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Recycling the unrecyclable


Ming Yeung

As Hong Kong is lagging behind its neighbors in ridding its mounting waste, a Recycling Fund established to thwart an imminent waste crisis, stakeholders say, wouldn’t serve its purpose unless it’s put to good use. Ming Yeung writes.

The Hong Kong government has long realized that the city’s waste will soon have no final resting place, forcing it to kick start a Recycling Fund with a planned HK$1 billion injection to make it tick.

The government’s prolonged bid to expand the three existing landfills — at Tseung Kwan O, Ta Kwu Ling and Tuen Mun — and to build an incinerator at Shek Kwu Chau, north of Lantau Island at whatever costs has become snarled though, running into acrimonious public protests and debate.

The Environmental Protection Department (EPD) said the SAR recycled only 2.16 million tonnes of waste in 2012 — 860,000 tonnes less than the year before.

Of the total recycled figure, about 60 percent of the decline was said to be the result of a drastic drop in the trading of plastic waste, of which 320,000 tonnes were recycled in 2012, compared to 840,000 tonnes in 2011 and 1.58 million tonnes in 2010.

Lack of space

Up to 97 percent of locally-recovered recyclables were exported for further processing in 2012, so the local waste-recycling industry has been more or less limited to the primary phase of processing — recovery, baling and exporting.

The recycling industry, involving about 531 operators listed under the “Hong Kong Collector/Recycler Directory” with 6,000 employees, argues that the extremely low recycling rate is largely due to a lack of space and sky-high processing costs locally.

Jacky Lau Yiu-shing, chairman of the Hong Kong Recycle Materials & Reproduction Business General Association, said the public still lacks knowledge of separating recyclables and waste at source, making the sorting process extremely expensive.

“For instance, if sorting of plastics is well implemented at source, we recyclers can spend less money on it and the products can sell at higher prices,” Lau said, adding that good quality plastic materials could sell at HK$3,000-HK$4,000 per tonne.

The EPD promises that the government “will undertake multiple and concurrent action to drive behavioral change to reduce waste at source through policies and legislation, including municipal solid waste (MSW) charging and producer responsibility schemes”.

The department estimates the overall recycling rate is at 48 percent, but the recycling sector claims the figure is no higher than 30 percent.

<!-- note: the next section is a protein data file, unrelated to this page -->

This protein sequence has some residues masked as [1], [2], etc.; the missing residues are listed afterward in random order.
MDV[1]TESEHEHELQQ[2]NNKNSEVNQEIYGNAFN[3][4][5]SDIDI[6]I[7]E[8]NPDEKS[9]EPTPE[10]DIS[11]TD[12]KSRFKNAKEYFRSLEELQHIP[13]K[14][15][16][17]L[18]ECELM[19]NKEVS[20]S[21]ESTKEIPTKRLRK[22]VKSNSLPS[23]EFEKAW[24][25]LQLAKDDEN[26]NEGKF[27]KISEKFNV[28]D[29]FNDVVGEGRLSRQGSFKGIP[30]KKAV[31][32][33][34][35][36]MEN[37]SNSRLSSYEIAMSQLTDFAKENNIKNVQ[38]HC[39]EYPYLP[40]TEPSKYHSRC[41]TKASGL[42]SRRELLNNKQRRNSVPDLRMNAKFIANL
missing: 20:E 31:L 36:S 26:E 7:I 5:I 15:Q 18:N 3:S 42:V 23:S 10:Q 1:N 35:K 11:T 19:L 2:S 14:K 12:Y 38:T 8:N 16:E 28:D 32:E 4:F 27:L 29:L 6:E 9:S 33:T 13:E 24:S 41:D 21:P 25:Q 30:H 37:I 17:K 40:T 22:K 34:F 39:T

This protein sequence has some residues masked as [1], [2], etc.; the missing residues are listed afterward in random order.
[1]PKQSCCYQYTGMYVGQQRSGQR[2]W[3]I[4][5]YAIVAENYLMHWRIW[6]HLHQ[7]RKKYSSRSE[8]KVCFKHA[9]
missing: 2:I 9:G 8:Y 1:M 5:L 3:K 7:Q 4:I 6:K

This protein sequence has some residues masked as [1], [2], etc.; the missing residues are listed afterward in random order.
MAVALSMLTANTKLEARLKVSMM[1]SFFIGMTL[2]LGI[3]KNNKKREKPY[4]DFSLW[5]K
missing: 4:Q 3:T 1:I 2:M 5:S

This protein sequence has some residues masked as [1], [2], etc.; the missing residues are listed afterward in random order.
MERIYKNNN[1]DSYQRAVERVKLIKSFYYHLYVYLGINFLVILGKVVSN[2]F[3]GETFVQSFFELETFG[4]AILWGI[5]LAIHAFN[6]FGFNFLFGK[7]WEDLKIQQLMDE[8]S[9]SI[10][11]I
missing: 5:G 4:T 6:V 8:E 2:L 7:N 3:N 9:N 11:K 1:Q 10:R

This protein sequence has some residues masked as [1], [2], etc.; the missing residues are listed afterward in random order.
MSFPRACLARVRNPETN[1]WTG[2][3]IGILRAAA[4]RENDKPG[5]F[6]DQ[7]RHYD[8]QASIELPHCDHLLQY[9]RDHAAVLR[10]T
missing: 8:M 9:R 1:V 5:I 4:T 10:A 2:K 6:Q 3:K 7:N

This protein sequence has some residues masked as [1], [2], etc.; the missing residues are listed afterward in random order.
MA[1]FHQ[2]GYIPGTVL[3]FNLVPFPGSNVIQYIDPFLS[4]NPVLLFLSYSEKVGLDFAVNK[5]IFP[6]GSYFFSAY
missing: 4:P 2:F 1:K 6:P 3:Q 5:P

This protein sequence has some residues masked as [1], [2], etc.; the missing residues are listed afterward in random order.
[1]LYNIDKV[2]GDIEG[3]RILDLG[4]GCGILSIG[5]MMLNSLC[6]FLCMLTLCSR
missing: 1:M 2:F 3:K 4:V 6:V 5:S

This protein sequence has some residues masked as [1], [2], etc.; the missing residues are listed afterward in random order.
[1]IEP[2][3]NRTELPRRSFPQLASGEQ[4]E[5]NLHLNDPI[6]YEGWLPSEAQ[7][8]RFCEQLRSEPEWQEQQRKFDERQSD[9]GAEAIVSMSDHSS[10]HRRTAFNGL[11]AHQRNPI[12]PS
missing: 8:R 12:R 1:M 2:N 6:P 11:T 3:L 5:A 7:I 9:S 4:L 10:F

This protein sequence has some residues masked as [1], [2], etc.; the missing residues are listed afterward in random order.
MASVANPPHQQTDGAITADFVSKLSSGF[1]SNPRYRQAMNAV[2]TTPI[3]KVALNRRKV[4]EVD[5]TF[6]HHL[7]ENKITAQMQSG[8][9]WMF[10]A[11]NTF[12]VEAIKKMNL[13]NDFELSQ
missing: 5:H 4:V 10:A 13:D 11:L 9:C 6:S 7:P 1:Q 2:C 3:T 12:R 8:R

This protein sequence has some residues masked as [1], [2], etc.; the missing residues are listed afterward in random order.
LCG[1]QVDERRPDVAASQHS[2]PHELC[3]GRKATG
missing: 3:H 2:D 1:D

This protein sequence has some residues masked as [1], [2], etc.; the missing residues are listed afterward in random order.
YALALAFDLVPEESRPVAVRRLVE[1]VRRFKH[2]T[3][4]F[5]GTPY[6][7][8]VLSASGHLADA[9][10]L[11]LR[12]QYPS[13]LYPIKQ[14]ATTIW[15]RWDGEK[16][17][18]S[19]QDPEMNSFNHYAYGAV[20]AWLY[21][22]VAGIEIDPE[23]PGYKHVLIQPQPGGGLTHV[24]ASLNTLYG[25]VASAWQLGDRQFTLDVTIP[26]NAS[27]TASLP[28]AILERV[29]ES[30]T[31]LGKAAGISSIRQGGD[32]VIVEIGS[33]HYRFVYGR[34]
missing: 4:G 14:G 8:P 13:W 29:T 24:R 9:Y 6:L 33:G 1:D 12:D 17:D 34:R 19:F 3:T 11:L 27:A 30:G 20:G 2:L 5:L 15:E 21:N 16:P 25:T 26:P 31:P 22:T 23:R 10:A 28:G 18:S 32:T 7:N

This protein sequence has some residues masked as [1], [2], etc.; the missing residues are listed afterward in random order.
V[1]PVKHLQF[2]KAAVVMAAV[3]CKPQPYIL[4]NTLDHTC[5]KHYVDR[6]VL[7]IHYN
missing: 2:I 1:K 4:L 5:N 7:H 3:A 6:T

Leung Pui-lun, who has operated a recycling company for decades, criticized the government for not subsidizing low-value waste, such as wooden planks, glass bottles and plastic stuff, making them undesirable for firms to recycle and, eventually, such junk is forced to end up at landfills.

“For a long time, government officials have still not acquired genuine and sufficient information on what the local recycling industry needs in the first place,” Leung said.

Taking Tuen Mun’s EcoPark as an example, he said the high threshold and costs of operating a plant there has deterred many small-and-medium size firms, making its occupation rate constantly at a very low level.

The 20-hectare EcoPark, developed in two phases, is a key project of the government’s waste management program that aims to promote the local recycling industry.

“The officials, after taking a study trip to Europe (in the 1990s), insisted on making EcoPark produce high-value-added products without considering the high cost of processing in town,” Leung explained. Since Hong Kong has transformed itself from a manufacturing to a service economy, recyclables could not be reproduced locally, and they have to be exported mostly to Guangdong Province and other parts of Asia.

Leung’s company is now being run by his son, Maverick Leung Chun-pong, who has transformed it from recycling to product destruction in recent years.

Leung Junior said that, due to advanced technology and transparent information on prices of recyclables, the recycling business nowadays is not as lucrative as that of previous generations.

The government established the Steering Committee to Promote the Sustainable Development of the Recycling Industry in August last year, headed by Chief Secretary for Administration Carrie Lam Cheng Yuet-ngor.

At the “Go Green, Waste Less” summit on April 11, Secretary for the Environment Wong Kam-sing said the HK$1 billion Recycling Fund is “to strengthen the operation of the recycling industry in Hong Kong in terms of quality and also quantity of their output”.